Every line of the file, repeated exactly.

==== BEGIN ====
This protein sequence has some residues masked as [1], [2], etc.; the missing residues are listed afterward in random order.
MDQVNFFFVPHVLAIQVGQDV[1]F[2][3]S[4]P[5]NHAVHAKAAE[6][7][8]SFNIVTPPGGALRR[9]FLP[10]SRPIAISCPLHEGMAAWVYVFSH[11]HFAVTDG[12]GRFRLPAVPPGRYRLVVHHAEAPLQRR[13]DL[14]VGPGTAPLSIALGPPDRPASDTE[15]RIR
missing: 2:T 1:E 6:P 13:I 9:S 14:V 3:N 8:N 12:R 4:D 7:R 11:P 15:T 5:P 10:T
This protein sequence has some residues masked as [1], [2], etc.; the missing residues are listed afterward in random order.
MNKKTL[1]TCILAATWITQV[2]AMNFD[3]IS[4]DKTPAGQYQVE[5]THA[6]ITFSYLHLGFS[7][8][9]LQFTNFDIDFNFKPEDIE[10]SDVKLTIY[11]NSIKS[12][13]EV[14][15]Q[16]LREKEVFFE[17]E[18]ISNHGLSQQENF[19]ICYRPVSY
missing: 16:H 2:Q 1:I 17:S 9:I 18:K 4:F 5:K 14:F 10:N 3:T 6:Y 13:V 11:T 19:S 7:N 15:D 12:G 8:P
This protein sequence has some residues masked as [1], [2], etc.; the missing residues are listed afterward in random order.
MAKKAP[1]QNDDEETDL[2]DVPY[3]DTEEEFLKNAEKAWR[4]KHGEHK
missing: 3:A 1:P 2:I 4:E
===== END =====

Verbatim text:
This protein sequence has some residues masked as [1], [2], etc.; the missing residues are listed afterward in random order.
MDQVNFFFVPHVLAIQVGQDV[1]F[2][3]S[4]P[5]NHAVHAKAAE[6][7][8]SFNIVTPPGGALRR[9]FLP[10]SRPIAISCPLHEGMAAWVYVFSH[11]HFAVTDG[12]GRFRLPAVPPGRYRLVVHHAEAPLQRR[13]DL[14]VGPGTAPLSIALGPPDRPASDTE[15]RIR
missing: 2:T 1:E 6:P 13:I 9:S 14:V 3:N 8:N 12:R 4:D 7:R 11:P 15:T 5:P 10:T
This protein sequence has some residues masked as [1], [2], etc.; the missing residues are listed afterward in random order.
MNKKTL[1]TCILAATWITQV[2]AMNFD[3]IS[4]DKTPAGQYQVE[5]THA[6]ITFSYLHLGFS[7][8][9]LQFTNFDIDFNFKPEDIE[10]SDVKLTIY[11]NSIKS[12][13]EV[14][15]Q[16]LREKEVFFE[17]E[18]ISNHGLSQQENF[19]ICYRPVSY
missing: 16:H 2:Q 1:I 17:S 9:I 18:K 4:F 5:K 14:F 10:N 3:T 6:Y 13:V 11:T 19:S 7:N 15:D 12:G 8:P
This protein sequence has some residues masked as [1], [2], etc.; the missing residues are listed afterward in random order.
MAKKAP[1]QNDDEETDL[2]DVPY[3]DTEEEFLKNAEKAWR[4]KHGEHK
missing: 3:A 1:P 2:I 4:E